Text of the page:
But what's so amazing to me is that she'll continue to inspire and exist through her writing. And also in yours, because everything she ever told you will still be there in your work. When I imagine her, I hear her saying never give up and don't overthink it. You told me that at a workshop in Nantwich, and I bet Penny spoke those words to you.

Every day you sit in front of your keyboard you honour her, India. With every book you sell you honour her. But you honour her even more by simply being yourself and being the very best writer you can be.

I've been thinking of you for days since I heard the news and how heartbreaking it must be to lose your mentor.

She was a wonderful woman who recognised and developed talent. So go forth and prosper, she'd be chuffed to bits.


Julie Cohen said...

So sad.

But what a beautiful gift she gave you. And you gave it back to her in return. She told me once that she loved nothing better than to see a promising writer succeed.

Many hugs and love

Julie xx

Sarah Morgan said...

Sending you hugs India. It's terribly sad. I'm sure Penny had so much pleasure from watching you develop into the wonderful writer that you are.

Sophie Pembroke said...

So very sad to hear the news of such a huge loss - especially to you, and her family. Thinking of you.

Carole said...

So very sad. I will always remember Penny as a wonderfully warm person, whose endless enthusiasm encouraged those in her writing group to believe in themselves. She will be missed.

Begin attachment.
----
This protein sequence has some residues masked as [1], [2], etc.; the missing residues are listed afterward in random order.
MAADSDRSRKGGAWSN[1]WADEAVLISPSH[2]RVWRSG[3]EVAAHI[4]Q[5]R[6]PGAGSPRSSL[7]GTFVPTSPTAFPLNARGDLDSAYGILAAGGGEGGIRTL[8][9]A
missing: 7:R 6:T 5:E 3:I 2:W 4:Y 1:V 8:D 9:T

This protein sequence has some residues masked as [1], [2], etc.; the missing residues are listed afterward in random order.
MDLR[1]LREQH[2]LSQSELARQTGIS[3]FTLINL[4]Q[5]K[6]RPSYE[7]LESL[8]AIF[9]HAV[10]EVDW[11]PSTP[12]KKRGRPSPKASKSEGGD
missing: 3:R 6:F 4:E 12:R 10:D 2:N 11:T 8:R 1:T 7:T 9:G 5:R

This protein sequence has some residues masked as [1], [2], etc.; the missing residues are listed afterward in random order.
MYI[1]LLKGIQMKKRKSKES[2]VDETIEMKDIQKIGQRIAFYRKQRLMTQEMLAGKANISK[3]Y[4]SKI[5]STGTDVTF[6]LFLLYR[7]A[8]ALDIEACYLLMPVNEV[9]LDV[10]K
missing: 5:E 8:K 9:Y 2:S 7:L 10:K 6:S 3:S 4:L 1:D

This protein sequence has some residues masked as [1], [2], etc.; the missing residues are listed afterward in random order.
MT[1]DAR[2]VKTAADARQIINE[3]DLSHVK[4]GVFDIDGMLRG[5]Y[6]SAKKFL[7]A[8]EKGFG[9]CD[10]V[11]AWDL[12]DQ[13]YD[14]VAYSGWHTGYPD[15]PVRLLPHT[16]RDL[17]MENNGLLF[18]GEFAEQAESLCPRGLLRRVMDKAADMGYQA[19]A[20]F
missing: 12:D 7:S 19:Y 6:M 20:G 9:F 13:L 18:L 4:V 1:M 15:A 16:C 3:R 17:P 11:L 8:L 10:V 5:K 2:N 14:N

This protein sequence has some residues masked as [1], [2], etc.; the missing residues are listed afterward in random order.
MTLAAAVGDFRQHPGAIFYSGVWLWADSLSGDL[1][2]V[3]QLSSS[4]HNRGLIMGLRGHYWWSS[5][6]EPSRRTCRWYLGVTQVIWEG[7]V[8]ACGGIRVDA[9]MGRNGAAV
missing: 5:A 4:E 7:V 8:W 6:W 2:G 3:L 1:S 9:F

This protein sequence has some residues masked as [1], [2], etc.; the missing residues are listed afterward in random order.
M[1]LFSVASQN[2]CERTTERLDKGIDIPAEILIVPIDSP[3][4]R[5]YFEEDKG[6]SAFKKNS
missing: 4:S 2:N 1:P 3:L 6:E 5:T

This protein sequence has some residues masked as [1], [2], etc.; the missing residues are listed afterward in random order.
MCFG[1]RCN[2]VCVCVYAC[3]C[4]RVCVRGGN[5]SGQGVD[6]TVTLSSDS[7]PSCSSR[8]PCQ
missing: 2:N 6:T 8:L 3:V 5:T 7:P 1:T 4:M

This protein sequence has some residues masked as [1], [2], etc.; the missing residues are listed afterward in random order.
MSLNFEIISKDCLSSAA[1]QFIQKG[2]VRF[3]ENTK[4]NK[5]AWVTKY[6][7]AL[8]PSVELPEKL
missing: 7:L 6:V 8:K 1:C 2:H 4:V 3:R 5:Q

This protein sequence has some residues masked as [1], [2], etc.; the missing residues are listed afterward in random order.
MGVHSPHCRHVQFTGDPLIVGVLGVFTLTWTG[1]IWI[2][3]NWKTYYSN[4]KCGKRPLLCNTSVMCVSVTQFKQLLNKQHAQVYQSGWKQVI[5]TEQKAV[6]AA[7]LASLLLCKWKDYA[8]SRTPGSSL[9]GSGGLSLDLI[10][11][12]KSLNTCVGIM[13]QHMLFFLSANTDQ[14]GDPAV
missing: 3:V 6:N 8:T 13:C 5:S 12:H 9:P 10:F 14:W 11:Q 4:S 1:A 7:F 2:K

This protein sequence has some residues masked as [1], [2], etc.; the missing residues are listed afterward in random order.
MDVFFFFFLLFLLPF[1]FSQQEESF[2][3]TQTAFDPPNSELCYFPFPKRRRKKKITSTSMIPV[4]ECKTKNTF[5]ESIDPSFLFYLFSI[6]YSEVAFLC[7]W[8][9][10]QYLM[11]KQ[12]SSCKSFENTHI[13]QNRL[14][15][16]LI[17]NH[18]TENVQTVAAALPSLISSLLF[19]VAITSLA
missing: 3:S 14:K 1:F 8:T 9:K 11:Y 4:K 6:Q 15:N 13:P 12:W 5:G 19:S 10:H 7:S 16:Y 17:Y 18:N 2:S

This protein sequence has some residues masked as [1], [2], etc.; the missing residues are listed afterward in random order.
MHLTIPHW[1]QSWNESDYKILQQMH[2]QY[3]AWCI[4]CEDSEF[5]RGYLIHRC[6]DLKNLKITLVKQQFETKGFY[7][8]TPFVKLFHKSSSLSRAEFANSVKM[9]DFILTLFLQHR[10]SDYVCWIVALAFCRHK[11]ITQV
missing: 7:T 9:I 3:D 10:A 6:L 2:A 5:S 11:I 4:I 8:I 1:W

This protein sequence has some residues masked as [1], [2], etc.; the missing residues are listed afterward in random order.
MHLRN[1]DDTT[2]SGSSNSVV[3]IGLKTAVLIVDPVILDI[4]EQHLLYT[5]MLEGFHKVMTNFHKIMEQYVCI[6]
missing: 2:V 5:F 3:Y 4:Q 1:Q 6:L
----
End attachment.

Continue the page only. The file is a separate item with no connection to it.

Catherine J said...

Such sad news. Such a beautiful tribute. Thinking of you. Condolences.


Amanda Ashby said...

I'm still so devastated about Penny's death. It's been a few years since I saw her last but she has always been my inspiration not just in writing but in how one should live their life. Plus, she made the best tiramsu in the whole entire world.

lidia said...

India, your tribute to Penny is very special for the simple reason that she was a very special person in your life. That is very clearly shown from your loving words in her memory.

I know that I will really miss seeing her name on new HPs. However, she leaves a legacy of fabulous books that she's written. She will never be forgotten.

Sending many HUGS your way.

India said...

Christine, that's such an incredibly lovely post and absolutely true. I'm glad that you mentioned the workshop, because as you know that 'teaching' thing really isn't my strong point, but the only thing I think I might be able to pass on is what Penny gave to me - the belief that dreams can become reality. Thanks for your insight and your kindness.

Thank you Julie. You also have that special gift for nurturing and inspiring new writers. It's a magical quality.

Sarah, that's so kind. She was always so encouraging. I know how proud she was of Susan Stephens' incredible success as she initially mentored her too.

Thank you for your comments Sophie and Catherine. I'm sure Penny's family will be touched by the thoughts and messages from all over the romance community. xx

Carole, it was the time and encouragement she gave that was so valuable, wasn't it? We were lucky to have had the chance to know her.

Amanda - I'd forgotten about the tiramisu, but yes! Gosh, I remember those parties. She had talked so much and so enthusiastically about you and kept saying 'you'll LOVE Amanda'. Of course, she was right, and that was another of her gifts - to bring people together. (And now I'm missing you and wanting tiramisu. Wah!)

Lidia, the hug is very much appreciated - and returned, as I know that you'll miss Penny's voice in her books. It's comforting to be reminded of her legacy though. Thank you.

Caroline said...

Posting late - sorry - but (((hugs))). She was a lovely lady. Caroline x

India said...

Thanks for coming at all Caroline - the hugs are very much appreciated. She was a truly inspiring person. xx